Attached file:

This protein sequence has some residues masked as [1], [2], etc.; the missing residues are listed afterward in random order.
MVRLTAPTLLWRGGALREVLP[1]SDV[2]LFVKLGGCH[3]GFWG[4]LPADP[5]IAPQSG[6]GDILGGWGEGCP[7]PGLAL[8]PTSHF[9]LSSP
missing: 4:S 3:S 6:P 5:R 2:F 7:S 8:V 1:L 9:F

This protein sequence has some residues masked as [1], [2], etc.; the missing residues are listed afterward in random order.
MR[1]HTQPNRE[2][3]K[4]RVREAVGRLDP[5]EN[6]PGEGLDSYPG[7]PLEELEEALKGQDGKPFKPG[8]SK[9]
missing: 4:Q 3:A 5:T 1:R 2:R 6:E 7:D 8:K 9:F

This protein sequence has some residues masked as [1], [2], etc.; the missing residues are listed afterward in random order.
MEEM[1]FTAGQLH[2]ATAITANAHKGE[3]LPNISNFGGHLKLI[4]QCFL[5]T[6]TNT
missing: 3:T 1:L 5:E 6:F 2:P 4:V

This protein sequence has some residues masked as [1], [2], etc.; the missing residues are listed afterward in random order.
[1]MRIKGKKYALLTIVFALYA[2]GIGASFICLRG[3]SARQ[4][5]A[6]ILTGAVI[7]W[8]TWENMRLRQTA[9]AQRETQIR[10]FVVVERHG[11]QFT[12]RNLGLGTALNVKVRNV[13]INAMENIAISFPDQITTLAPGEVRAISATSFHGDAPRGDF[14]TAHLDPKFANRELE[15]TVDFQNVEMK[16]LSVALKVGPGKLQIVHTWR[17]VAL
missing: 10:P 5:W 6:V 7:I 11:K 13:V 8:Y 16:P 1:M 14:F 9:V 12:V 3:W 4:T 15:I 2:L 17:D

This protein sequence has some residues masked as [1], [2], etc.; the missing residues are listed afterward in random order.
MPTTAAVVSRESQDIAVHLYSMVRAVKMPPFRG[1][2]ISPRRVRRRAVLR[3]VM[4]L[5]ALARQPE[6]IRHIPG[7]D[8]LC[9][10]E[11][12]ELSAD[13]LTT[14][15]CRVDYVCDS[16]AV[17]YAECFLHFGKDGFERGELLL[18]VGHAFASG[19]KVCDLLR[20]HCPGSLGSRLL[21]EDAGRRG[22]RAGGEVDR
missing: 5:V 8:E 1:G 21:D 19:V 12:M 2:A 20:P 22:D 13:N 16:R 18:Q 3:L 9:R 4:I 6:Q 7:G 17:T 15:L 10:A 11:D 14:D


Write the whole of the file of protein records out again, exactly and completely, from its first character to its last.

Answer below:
This protein sequence has some residues masked as [1], [2], etc.; the missing residues are listed afterward in random order.
MVRLTAPTLLWRGGALREVLP[1]SDV[2]LFVKLGGCH[3]GFWG[4]LPADP[5]IAPQSG[6]GDILGGWGEGCP[7]PGLAL[8]PTSHF[9]LSSP
missing: 4:S 3:S 6:P 5:R 2:F 7:S 8:V 1:L 9:F

This protein sequence has some residues masked as [1], [2], etc.; the missing residues are listed afterward in random order.
MR[1]HTQPNRE[2][3]K[4]RVREAVGRLDP[5]EN[6]PGEGLDSYPG[7]PLEELEEALKGQDGKPFKPG[8]SK[9]
missing: 4:Q 3:A 5:T 1:R 2:R 6:E 7:D 8:K 9:F

This protein sequence has some residues masked as [1], [2], etc.; the missing residues are listed afterward in random order.
MEEM[1]FTAGQLH[2]ATAITANAHKGE[3]LPNISNFGGHLKLI[4]QCFL[5]T[6]TNT
missing: 3:T 1:L 5:E 6:F 2:P 4:V

This protein sequence has some residues masked as [1], [2], etc.; the missing residues are listed afterward in random order.
[1]MRIKGKKYALLTIVFALYA[2]GIGASFICLRG[3]SARQ[4][5]A[6]ILTGAVI[7]W[8]TWENMRLRQTA[9]AQRETQIR[10]FVVVERHG[11]QFT[12]RNLGLGTALNVKVRNV[13]INAMENIAISFPDQITTLAPGEVRAISATSFHGDAPRGDF[14]TAHLDPKFANRELE[15]TVDFQNVEMK[16]LSVALKVGPGKLQIVHTWR[17]VAL
missing: 10:P 5:W 6:V 7:I 11:K 13:V 8:Y 16:P 1:M 14:F 9:V 12:V 3:W 4:T 15:I 2:L 17:D

This protein sequence has some residues masked as [1], [2], etc.; the missing residues are listed afterward in random order.
MPTTAAVVSRESQDIAVHLYSMVRAVKMPPFRG[1][2]ISPRRVRRRAVLR[3]VM[4]L[5]ALARQPE[6]IRHIPG[7]D[8]LC[9][10]E[11][12]ELSAD[13]LTT[14][15]CRVDYVCDS[16]AV[17]YAECFLHFGKDGFERGELLL[18]VGHAFASG[19]KVCDLLR[20]HCPGSLGSRLL[21]EDAGRRG[22]RAGGEVDR
missing: 5:V 8:E 1:G 21:D 19:V 12:M 2:A 20:P 22:D 13:N 16:R 18:Q 3:L 9:R 4:I 6:Q 7:G 17:T 15:L 10:A 11:D 14:D